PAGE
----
One of the most important decisions parents make is that of which school their children should attend. But what happens when the parents cannot agree on what school is best for their children? When such a disagreement comes before the court the welfare of the child is obviously the court's ‘paramount consideration' but there is relatively little guidance from the higher courts as to how the court should go about deciding which school will do most to advance a particular child's welfare. Some indications as to what the, ‘judicial reasonable parent' will think important when selecting a school when parents turn the decision over to them now appear in the judgment of Munby LJ (as he then was) in the case of Re G (Children)  EWCA 1233. In this article Simon Johnson discusses these comments and explores some of the issues that are likely to arise when the factors specifically identified as being important features of a school to look for when in making these decisions, namely, recognition of the fundamental importance of equality of opportunity, fostering of aspiration and equipping the child to decide what kind of life they want to lead come to be applied in practice.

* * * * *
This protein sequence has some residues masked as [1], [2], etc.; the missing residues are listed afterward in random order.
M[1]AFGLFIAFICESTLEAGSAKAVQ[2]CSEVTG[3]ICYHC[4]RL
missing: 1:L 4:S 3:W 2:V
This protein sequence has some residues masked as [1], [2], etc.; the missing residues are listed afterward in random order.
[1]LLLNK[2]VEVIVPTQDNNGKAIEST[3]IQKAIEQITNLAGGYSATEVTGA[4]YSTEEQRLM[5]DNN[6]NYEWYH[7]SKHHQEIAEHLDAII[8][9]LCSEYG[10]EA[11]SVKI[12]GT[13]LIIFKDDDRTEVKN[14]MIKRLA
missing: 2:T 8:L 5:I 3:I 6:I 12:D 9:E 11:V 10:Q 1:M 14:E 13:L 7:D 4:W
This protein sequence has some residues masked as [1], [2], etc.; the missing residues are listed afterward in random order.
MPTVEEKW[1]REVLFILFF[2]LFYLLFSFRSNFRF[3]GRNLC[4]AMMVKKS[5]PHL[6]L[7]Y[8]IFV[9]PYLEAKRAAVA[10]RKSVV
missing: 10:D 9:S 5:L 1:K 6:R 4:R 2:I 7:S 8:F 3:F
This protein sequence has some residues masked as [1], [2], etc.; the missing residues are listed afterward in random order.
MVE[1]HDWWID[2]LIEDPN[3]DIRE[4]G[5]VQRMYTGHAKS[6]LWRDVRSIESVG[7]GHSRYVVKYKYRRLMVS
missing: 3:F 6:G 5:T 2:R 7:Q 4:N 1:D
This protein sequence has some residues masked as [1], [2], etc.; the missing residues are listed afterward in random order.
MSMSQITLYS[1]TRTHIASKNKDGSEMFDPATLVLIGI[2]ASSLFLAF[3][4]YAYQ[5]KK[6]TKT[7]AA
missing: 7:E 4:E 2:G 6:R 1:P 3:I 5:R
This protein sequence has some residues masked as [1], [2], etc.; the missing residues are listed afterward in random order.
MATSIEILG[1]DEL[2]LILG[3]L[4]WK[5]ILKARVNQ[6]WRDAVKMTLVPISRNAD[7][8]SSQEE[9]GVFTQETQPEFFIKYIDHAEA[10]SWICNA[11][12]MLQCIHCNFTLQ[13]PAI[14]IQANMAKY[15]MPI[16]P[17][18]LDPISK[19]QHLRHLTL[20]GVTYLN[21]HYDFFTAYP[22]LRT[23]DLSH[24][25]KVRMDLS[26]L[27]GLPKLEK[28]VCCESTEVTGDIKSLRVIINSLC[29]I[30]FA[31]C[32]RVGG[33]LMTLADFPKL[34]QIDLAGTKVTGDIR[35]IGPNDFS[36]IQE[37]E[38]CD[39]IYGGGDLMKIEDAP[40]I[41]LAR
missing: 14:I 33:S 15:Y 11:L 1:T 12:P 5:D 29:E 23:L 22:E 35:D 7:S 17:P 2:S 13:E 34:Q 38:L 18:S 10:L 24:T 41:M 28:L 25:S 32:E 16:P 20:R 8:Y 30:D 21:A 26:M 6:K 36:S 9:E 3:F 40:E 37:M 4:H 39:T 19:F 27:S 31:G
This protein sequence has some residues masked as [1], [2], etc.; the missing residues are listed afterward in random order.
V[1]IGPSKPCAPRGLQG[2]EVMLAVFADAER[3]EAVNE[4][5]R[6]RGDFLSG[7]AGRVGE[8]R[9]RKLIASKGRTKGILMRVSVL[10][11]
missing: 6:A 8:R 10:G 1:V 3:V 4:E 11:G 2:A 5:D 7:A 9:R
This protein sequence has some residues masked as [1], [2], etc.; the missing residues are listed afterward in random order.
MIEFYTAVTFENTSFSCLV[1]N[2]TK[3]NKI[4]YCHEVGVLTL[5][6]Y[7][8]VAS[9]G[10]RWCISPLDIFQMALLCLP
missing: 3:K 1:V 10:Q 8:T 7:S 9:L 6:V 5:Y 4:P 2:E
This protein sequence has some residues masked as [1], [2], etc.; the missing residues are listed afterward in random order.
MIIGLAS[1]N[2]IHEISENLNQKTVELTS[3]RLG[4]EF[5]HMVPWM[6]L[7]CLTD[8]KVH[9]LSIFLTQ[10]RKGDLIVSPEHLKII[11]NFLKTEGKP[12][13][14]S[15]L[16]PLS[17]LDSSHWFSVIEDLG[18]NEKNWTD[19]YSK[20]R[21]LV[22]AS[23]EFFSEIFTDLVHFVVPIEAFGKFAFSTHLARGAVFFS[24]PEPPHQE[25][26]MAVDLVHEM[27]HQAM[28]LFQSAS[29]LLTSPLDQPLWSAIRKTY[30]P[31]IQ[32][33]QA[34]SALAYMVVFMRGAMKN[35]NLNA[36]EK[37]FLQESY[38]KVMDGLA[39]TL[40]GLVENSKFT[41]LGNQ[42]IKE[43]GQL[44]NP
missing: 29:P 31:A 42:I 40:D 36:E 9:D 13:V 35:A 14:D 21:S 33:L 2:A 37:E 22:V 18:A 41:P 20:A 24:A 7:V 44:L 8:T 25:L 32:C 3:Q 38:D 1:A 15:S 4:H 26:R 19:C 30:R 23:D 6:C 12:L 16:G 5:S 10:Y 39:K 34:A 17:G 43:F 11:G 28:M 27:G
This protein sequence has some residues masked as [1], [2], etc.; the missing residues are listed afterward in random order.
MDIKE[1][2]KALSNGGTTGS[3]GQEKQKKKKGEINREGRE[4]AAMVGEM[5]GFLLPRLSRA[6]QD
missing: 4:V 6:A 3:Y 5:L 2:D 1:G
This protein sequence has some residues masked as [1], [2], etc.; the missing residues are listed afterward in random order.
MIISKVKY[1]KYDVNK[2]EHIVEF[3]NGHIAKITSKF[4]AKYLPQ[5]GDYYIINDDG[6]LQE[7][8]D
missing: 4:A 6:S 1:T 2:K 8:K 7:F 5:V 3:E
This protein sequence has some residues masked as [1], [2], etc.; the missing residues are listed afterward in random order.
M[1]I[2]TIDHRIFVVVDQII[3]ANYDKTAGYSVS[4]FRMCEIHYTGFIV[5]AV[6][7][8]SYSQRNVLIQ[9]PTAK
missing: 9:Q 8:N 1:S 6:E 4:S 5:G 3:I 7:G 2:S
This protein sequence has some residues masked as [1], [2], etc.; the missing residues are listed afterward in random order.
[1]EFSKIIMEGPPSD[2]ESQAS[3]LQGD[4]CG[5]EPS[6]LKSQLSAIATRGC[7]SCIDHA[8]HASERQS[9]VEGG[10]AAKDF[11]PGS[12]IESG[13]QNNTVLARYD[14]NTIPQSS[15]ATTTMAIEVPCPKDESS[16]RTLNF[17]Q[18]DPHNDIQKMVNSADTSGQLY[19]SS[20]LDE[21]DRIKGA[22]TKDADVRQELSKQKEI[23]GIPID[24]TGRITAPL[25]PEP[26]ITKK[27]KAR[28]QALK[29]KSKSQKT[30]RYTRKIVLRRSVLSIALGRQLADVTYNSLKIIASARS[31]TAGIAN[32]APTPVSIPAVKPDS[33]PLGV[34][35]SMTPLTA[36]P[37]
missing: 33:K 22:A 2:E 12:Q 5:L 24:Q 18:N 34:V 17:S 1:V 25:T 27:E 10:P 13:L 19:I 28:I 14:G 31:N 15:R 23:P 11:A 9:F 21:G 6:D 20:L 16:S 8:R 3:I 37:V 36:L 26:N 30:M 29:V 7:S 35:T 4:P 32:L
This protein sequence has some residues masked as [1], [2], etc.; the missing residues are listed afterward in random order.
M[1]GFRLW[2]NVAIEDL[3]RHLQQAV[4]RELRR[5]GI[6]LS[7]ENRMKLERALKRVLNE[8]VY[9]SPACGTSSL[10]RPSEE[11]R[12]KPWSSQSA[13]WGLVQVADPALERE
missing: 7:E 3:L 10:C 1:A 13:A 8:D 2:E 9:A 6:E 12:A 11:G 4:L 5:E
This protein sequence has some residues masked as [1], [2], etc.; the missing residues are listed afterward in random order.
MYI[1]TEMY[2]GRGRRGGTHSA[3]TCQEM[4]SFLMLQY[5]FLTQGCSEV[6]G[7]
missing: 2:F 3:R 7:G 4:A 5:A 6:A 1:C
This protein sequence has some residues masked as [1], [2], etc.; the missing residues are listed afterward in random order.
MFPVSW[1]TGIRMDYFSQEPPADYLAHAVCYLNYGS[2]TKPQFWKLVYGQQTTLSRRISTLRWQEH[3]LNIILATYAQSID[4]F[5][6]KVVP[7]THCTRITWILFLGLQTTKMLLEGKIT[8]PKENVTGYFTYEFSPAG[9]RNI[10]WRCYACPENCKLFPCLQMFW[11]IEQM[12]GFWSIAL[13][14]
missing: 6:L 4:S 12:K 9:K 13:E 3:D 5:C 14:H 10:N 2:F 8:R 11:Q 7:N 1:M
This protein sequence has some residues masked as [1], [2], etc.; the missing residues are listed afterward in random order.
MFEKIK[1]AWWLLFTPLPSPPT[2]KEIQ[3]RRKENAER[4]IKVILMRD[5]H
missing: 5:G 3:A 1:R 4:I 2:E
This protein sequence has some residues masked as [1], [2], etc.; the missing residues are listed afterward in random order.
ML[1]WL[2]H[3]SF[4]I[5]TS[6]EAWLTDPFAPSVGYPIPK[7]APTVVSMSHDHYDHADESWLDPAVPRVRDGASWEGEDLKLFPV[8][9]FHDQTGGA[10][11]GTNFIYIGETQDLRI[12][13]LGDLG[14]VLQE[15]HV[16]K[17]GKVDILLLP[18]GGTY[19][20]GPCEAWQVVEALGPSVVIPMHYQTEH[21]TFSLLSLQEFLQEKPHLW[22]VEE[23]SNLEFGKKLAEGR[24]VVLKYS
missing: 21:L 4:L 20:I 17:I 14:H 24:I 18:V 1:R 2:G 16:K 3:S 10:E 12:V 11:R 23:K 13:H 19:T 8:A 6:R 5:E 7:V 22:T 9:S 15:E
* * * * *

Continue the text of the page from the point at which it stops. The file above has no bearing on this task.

The full version of this article appears in the August 2013 issue of Family Law.